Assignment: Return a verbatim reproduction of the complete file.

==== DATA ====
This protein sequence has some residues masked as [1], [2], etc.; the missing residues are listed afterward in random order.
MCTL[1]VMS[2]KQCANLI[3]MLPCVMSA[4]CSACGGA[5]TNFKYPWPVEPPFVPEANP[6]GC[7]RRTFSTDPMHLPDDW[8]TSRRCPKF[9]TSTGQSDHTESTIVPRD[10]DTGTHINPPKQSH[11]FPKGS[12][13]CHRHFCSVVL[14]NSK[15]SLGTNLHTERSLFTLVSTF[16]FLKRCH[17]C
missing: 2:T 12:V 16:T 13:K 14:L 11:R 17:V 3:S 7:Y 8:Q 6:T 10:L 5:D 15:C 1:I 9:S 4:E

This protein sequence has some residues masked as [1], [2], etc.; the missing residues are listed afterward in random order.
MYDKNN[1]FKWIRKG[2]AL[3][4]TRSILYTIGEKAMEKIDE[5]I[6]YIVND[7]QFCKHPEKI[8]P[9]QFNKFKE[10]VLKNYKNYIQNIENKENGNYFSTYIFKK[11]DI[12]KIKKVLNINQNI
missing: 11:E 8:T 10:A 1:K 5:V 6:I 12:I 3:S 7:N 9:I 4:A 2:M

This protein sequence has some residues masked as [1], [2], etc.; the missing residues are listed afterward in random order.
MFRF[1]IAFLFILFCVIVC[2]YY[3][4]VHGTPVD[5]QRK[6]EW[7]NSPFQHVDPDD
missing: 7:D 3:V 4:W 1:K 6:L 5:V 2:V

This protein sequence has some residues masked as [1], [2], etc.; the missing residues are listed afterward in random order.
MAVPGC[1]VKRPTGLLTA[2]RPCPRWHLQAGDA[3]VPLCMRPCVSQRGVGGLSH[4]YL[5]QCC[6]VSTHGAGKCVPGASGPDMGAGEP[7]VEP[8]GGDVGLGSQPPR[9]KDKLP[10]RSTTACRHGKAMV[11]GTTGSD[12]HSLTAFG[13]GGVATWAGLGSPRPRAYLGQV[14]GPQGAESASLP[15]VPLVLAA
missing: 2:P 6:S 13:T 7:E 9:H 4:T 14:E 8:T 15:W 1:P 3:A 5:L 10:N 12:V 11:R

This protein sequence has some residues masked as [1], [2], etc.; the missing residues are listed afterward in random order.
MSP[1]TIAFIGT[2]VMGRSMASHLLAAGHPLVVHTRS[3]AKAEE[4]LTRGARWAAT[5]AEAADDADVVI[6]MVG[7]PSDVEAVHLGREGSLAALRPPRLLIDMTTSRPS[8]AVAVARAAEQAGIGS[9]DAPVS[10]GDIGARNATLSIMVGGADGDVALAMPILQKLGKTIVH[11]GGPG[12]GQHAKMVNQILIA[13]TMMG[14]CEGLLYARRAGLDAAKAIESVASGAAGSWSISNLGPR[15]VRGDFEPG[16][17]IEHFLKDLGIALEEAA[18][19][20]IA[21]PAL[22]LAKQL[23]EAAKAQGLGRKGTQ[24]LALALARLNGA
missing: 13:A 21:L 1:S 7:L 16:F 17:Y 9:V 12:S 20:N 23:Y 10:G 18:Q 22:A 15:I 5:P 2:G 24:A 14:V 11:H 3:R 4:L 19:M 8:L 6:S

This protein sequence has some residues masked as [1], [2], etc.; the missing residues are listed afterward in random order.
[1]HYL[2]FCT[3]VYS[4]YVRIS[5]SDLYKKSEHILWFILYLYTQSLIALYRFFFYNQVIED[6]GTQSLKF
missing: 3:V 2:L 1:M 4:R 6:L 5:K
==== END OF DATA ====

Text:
This protein sequence has some residues masked as [1], [2], etc.; the missing residues are listed afterward in random order.
MCTL[1]VMS[2]KQCANLI[3]MLPCVMSA[4]CSACGGA[5]TNFKYPWPVEPPFVPEANP[6]GC[7]RRTFSTDPMHLPDDW[8]TSRRCPKF[9]TSTGQSDHTESTIVPRD[10]DTGTHINPPKQSH[11]FPKGS[12][13]CHRHFCSVVL[14]NSK[15]SLGTNLHTERSLFTLVSTF[16]FLKRCH[17]C
missing: 2:T 12:V 16:T 13:K 14:L 11:R 17:V 3:S 7:Y 8:Q 6:T 10:L 5:D 15:C 1:I 9:S 4:E

This protein sequence has some residues masked as [1], [2], etc.; the missing residues are listed afterward in random order.
MYDKNN[1]FKWIRKG[2]AL[3][4]TRSILYTIGEKAMEKIDE[5]I[6]YIVND[7]QFCKHPEKI[8]P[9]QFNKFKE[10]VLKNYKNYIQNIENKENGNYFSTYIFKK[11]DI[12]KIKKVLNINQNI
missing: 11:E 8:T 10:A 1:K 5:V 6:I 12:I 3:S 7:N 9:I 4:A 2:M

This protein sequence has some residues masked as [1], [2], etc.; the missing residues are listed afterward in random order.
MFRF[1]IAFLFILFCVIVC[2]YY[3][4]VHGTPVD[5]QRK[6]EW[7]NSPFQHVDPDD
missing: 7:D 3:V 4:W 1:K 6:L 5:V 2:V

This protein sequence has some residues masked as [1], [2], etc.; the missing residues are listed afterward in random order.
MAVPGC[1]VKRPTGLLTA[2]RPCPRWHLQAGDA[3]VPLCMRPCVSQRGVGGLSH[4]YL[5]QCC[6]VSTHGAGKCVPGASGPDMGAGEP[7]VEP[8]GGDVGLGSQPPR[9]KDKLP[10]RSTTACRHGKAMV[11]GTTGSD[12]HSLTAFG[13]GGVATWAGLGSPRPRAYLGQV[14]GPQGAESASLP[15]VPLVLAA
missing: 2:P 6:S 13:T 7:E 9:H 4:T 14:E 8:T 15:W 1:P 3:A 5:L 10:N 12:V 11:R

This protein sequence has some residues masked as [1], [2], etc.; the missing residues are listed afterward in random order.
MSP[1]TIAFIGT[2]VMGRSMASHLLAAGHPLVVHTRS[3]AKAEE[4]LTRGARWAAT[5]AEAADDADVVI[6]MVG[7]PSDVEAVHLGREGSLAALRPPRLLIDMTTSRPS[8]AVAVARAAEQAGIGS[9]DAPVS[10]GDIGARNATLSIMVGGADGDVALAMPILQKLGKTIVH[11]GGPG[12]GQHAKMVNQILIA[13]TMMG[14]CEGLLYARRAGLDAAKAIESVASGAAGSWSISNLGPR[15]VRGDFEPG[16][17]IEHFLKDLGIALEEAA[18][19][20]IA[21]PAL[22]LAKQL[23]EAAKAQGLGRKGTQ[24]LALALARLNGA
missing: 13:A 21:L 1:S 7:L 16:F 17:Y 9:V 12:S 20:N 23:Y 10:G 18:Q 22:A 15:I 5:P 2:G 24:A 14:V 11:H 3:R 4:L 19:M 8:L 6:S

This protein sequence has some residues masked as [1], [2], etc.; the missing residues are listed afterward in random order.
[1]HYL[2]FCT[3]VYS[4]YVRIS[5]SDLYKKSEHILWFILYLYTQSLIALYRFFFYNQVIED[6]GTQSLKF
missing: 3:V 2:L 1:M 4:R 6:L 5:K